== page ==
By Dee Cabaniss Pederson
Christmas – it’s just a happy word, isn’t it? You kind of have to smile when you say it. I have so many memories of the most wonderful time of the year that I had some difficulty settling on any one in particular. But after a full minute, I decided there is one Christmas tradition filled with excitement, frustration, joy, and a bit of rage – the acquisition of the perfect Christmas tree.
Growing up on a dairy farm, we had plenty of wooded areas and fencerows where Eastern red cedar trees thrived, and these were always our targets. The youngest of three girls, the idea of going tromping out in the woods to find the perfect tree was thrilling to me. Daddy had learned finding the tree was a very time-consuming endeavor, for it seemed to take hours to travel from pasture to pasture, scouring all the wooded parts of our sprawling farm. He usually left the tree-getting event in Mama’s capable and our sometimes-not-so-capable hands because of time (and likely patience, but he never told us that), but he was always there to see our perfect tree and make sure it got settled in its rightful place in the living room.
Each tree-finding trip started out the same – pile up in the pickup truck, ride down to the most likely tract to have a good selection. Then the questions started: “What about this one?” “How tall do you think this one is?” “Will it fit?” “This one’s PERFECT!” These and many other exclamations and questions could be heard throughout the woods – the women in my family have voices that carry.
After agreeing on the perfect tree, we commenced the cutting down. I’ll confess I don’t remember much about this part of the tree-getting experience because I was a little bitty thing then and not expected to take a turn with the saw.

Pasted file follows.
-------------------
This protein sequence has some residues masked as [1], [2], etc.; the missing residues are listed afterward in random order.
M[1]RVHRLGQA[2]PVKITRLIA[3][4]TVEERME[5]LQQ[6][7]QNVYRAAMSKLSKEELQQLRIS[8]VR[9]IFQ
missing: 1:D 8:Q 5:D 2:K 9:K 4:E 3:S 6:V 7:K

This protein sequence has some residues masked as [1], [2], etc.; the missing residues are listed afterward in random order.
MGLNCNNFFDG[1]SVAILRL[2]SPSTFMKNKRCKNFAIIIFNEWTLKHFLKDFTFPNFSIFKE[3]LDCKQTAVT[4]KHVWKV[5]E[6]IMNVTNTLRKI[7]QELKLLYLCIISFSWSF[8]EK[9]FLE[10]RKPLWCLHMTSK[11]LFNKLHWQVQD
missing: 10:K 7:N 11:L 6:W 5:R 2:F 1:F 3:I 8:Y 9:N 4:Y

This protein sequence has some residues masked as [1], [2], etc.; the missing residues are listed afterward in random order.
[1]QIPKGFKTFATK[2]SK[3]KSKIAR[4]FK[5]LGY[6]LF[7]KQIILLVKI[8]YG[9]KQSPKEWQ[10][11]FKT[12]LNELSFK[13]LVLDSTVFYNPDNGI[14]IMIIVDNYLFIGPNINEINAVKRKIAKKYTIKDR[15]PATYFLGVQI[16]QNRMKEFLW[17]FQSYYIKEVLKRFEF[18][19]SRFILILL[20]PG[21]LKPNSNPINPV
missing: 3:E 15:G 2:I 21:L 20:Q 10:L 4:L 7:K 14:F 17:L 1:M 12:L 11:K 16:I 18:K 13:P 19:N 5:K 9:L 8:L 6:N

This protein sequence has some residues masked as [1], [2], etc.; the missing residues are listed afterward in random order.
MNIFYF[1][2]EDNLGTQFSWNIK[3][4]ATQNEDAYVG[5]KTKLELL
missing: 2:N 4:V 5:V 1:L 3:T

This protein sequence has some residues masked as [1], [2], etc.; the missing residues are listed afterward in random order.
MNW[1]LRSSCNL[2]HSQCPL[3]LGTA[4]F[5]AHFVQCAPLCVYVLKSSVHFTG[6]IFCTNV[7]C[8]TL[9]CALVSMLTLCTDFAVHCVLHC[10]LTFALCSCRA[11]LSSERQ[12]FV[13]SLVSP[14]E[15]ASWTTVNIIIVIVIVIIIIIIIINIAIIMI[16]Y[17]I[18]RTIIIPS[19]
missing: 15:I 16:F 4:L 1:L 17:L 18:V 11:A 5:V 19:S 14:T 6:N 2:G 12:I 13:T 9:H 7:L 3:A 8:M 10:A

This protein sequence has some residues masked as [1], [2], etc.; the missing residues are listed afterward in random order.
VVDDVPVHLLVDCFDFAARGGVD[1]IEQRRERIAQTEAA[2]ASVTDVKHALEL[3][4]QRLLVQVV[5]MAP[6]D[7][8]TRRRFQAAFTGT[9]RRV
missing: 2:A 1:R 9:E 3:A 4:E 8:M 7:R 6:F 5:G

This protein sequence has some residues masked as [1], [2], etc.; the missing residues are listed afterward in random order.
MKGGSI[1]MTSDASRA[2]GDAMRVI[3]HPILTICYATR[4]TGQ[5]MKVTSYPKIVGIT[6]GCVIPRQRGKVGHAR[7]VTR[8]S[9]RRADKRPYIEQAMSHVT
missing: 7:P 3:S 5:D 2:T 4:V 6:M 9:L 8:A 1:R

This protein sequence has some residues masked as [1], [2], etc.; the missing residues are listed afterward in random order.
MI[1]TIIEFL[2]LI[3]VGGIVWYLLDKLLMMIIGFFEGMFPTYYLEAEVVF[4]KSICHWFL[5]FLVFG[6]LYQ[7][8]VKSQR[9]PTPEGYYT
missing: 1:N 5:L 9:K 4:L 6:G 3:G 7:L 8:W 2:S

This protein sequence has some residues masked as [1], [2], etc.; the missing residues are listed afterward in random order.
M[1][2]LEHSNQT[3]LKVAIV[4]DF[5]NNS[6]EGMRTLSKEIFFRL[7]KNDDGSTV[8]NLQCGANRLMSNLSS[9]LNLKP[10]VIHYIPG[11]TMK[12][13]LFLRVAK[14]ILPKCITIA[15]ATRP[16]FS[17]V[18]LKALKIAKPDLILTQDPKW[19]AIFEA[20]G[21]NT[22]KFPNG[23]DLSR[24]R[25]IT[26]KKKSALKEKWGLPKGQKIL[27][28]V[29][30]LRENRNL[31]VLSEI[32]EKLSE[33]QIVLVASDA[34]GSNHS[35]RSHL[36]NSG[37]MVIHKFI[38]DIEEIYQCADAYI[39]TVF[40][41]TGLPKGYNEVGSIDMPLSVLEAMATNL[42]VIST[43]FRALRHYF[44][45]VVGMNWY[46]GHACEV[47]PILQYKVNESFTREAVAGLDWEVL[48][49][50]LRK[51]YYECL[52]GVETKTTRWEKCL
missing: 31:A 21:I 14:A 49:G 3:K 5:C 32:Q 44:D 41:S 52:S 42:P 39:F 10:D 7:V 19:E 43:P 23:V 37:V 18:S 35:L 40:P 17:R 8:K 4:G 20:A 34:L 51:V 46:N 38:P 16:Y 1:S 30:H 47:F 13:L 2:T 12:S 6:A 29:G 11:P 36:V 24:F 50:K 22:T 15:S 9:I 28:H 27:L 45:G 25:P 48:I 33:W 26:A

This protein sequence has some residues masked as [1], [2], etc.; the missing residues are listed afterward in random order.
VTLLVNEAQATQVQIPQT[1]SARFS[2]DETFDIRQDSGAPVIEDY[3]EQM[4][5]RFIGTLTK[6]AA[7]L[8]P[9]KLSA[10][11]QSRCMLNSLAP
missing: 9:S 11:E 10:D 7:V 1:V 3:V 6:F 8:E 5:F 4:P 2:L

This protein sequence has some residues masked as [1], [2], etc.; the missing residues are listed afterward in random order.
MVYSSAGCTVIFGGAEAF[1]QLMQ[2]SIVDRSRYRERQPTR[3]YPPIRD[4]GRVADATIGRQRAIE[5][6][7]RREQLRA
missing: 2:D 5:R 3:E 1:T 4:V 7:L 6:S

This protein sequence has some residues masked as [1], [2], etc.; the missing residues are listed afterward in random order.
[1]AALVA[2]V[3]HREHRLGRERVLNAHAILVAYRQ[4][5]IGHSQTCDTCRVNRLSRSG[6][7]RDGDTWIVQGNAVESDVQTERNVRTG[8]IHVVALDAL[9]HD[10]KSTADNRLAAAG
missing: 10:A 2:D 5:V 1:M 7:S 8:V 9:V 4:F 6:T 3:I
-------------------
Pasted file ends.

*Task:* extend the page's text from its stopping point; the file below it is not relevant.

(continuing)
But I do remember thinking most times that it looked much bigger on the ground than when it was standing. This thought was confirmed when we got the tree home and dragged it to the front door for Daddy to get it in the stand and place it in the house. Invariably, he’d say, “You think that’s gonna fit in the house?” or simply shake his head, smiling a little. The tree was always, always, always too big, and the ceilings in our house were 12 footers. So every year our perfect tree had some sort of operation – the top or bottom would be trimmed off, often leaving bare patches somewhere in the middle. But they were all perfect to me. One year, we had to get two trees because the first one got trimmed so much it ended up being a Christmas bush, and we decorated it as well as the second tree that took center stage.
I’ve done my best to continue the annual Christmas tree search in my adult life. I’ve dragged balsam firs across snowy hillsides in upstate New York and purchased Fraser fir from the local lot across from our southeastern New York house. Nothing is the same as an Eastern red cedar, though, and when we moved back to Georgia the cedar tree tradition continued albeit the search doesn’t take long at all at a tree farm. And I’ve taken Daddy’s place with the task of actually getting the tree in the stand and upright in the house. My daughter Calla will say there is some frustration on my part each year, but it always turns out all right…eventually. One thing is certain, though: All the effort expended getting the perfect tree has never been wasted because it is always the perfect tree.
Christmas tree – see, you smiled when you said that, didn’t you?